Time travel does exist, but it’s purely on the emotional plane.
There’s no need step into a big machine and violate the laws of natural relativity by temporally displacing our physical selves. Quantum trickery need not apply.
Because in using our powers of reflection and introspection, we can actually communicate with our former and future selves in a way that’s useful to us.
Therapists have been using this technique for years. They’ll have clients write letters to, or have a conversation out loud with, younger versions of themselves. Perhaps as a child, teenager or young adult. It’s a creative, fun and powerful way to acknowledge things from their past and use them to make positive changes for the future.
Clemons psychologists recently conducted the first systematic study of the advice people would give to their younger selves. The majority of participants also said that following the advice would have brought their younger self closer to the kind of person they aspired to be, rather than making them more like their ought self, that is, the kind of person that other people or society said they should be.
That study is only preliminary research on an unexplored topic, but it’s the best evidence of temporary displacement we have so far.
When was the last time you consulted internally for advice you would offer to your younger self? Did it bring you more in line with the person that you would like to become?
This exercise is not only deeply therapeutic, but can also be highly profitable. You can emotionally time travel with the lens of innovation in order to uncover new economic value.
One inquiry that’s been useful for my own business is to ask:
What tool would have been so great to have back in the day to solve my problems? And what would it look like to productize that with the technology available today so others could benefit from its value?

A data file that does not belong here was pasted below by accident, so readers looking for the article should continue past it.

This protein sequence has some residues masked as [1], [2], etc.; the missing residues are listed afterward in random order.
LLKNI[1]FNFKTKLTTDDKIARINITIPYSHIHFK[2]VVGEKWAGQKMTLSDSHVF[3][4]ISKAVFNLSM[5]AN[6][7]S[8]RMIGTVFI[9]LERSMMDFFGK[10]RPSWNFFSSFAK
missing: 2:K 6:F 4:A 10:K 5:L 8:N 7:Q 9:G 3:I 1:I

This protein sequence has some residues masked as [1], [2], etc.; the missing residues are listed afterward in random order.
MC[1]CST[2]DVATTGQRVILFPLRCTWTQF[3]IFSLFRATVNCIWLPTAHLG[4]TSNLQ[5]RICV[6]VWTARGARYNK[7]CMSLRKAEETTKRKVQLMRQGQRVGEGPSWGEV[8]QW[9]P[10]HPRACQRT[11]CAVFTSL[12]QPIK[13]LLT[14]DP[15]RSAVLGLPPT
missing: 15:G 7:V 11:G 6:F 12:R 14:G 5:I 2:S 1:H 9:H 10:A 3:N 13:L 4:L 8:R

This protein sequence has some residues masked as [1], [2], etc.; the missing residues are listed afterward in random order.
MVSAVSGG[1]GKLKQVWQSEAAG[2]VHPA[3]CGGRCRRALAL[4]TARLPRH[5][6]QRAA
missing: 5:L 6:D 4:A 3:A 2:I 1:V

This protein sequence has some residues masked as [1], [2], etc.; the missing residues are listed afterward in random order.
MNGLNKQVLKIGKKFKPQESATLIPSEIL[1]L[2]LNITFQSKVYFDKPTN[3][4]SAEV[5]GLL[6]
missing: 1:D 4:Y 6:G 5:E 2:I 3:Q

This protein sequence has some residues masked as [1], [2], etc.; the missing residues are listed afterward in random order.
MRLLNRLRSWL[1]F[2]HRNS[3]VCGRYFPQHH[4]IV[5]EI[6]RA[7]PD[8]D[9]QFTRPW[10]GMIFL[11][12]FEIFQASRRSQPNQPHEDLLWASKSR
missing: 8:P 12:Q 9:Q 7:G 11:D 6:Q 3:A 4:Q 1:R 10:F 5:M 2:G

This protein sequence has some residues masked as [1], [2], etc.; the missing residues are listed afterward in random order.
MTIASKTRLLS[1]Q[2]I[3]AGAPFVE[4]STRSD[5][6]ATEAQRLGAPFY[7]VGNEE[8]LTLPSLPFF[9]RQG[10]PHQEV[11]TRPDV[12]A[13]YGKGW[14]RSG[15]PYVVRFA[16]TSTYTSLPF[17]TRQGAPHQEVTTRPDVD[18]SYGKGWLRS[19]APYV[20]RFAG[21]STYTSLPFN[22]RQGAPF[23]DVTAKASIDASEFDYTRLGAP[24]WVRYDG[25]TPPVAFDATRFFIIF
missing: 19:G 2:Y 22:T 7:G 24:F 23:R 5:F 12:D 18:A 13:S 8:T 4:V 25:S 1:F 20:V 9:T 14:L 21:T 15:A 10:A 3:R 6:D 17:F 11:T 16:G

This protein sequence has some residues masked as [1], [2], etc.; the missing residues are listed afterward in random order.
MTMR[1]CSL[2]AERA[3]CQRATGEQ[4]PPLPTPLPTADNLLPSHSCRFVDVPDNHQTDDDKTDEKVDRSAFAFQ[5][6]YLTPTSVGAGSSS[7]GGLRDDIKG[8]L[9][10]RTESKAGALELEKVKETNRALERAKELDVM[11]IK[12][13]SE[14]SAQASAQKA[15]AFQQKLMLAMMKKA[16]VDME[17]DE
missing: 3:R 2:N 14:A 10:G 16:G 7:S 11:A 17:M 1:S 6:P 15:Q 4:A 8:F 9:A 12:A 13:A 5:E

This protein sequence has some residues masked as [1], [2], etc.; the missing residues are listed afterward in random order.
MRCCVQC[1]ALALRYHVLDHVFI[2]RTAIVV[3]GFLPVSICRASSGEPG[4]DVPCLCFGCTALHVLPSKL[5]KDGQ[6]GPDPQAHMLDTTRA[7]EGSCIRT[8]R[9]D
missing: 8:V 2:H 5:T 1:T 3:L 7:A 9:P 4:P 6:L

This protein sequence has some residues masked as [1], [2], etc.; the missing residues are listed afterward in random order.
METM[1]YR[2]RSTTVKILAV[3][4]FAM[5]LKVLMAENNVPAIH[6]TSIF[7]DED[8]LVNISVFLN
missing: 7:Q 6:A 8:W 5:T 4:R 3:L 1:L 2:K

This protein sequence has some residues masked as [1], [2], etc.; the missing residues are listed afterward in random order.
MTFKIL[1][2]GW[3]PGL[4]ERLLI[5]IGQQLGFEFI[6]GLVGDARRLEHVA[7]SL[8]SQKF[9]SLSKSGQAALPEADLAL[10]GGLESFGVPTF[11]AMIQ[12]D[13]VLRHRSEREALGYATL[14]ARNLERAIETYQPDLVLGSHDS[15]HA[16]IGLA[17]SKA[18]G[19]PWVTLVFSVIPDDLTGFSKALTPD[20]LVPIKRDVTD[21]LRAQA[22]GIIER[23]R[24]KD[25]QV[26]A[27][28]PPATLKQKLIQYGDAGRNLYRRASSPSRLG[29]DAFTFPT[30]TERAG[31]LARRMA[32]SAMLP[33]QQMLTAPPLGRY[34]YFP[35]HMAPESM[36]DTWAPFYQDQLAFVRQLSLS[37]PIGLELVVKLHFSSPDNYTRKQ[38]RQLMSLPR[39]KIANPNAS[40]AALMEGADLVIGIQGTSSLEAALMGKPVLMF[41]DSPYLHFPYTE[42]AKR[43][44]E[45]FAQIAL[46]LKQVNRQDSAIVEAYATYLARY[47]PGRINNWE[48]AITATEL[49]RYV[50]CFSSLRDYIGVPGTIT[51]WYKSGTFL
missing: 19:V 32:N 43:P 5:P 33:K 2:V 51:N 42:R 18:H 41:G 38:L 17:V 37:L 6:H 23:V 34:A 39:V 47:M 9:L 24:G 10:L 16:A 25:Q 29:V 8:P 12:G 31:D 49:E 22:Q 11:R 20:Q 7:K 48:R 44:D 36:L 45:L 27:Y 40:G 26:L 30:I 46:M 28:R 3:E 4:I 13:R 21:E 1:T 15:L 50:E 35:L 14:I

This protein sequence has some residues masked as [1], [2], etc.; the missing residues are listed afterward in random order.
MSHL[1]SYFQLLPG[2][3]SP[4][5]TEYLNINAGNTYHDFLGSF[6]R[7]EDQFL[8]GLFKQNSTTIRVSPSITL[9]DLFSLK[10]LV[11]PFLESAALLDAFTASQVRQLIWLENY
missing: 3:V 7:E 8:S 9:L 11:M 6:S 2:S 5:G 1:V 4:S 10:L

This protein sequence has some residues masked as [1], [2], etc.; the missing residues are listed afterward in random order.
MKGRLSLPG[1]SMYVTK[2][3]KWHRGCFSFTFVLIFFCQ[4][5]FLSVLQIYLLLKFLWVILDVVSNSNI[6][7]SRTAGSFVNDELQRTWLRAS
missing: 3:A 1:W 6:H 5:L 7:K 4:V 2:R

This is where the concept for Prolific, my personal creativity management software, originated.
By traveling back in time and picturing what my struggling younger self really could have used during difficult periods of anxiety, stress, depression and loneliness, I accumulated enough innovation regret to spur me into action in the present.
God damn it, I’m going to build something that the twenty or thirty year old version of me would have absolutely loved.
Fast forward to six months later when my software as a service platform launched. Prolific was the exact thing that I missed in my past. And interestingly enough, the kind of product other people needed in their present.
That’s the economic value of emotional time travel. You don’t need a flux capacitor, you simply need to create enough tension to generate some structural pull.
That way, you become attuned to the path between where you were, where you are, and where you want to be.
Remember, if we can conceptualize our ideal self, then we’re one step closer to relating to it, and one step closer to realizing it.
Try some emotional time traveling. Go back and give the future something to respect.
What choice could you make today that would make you proud of the person you become ten years from now?
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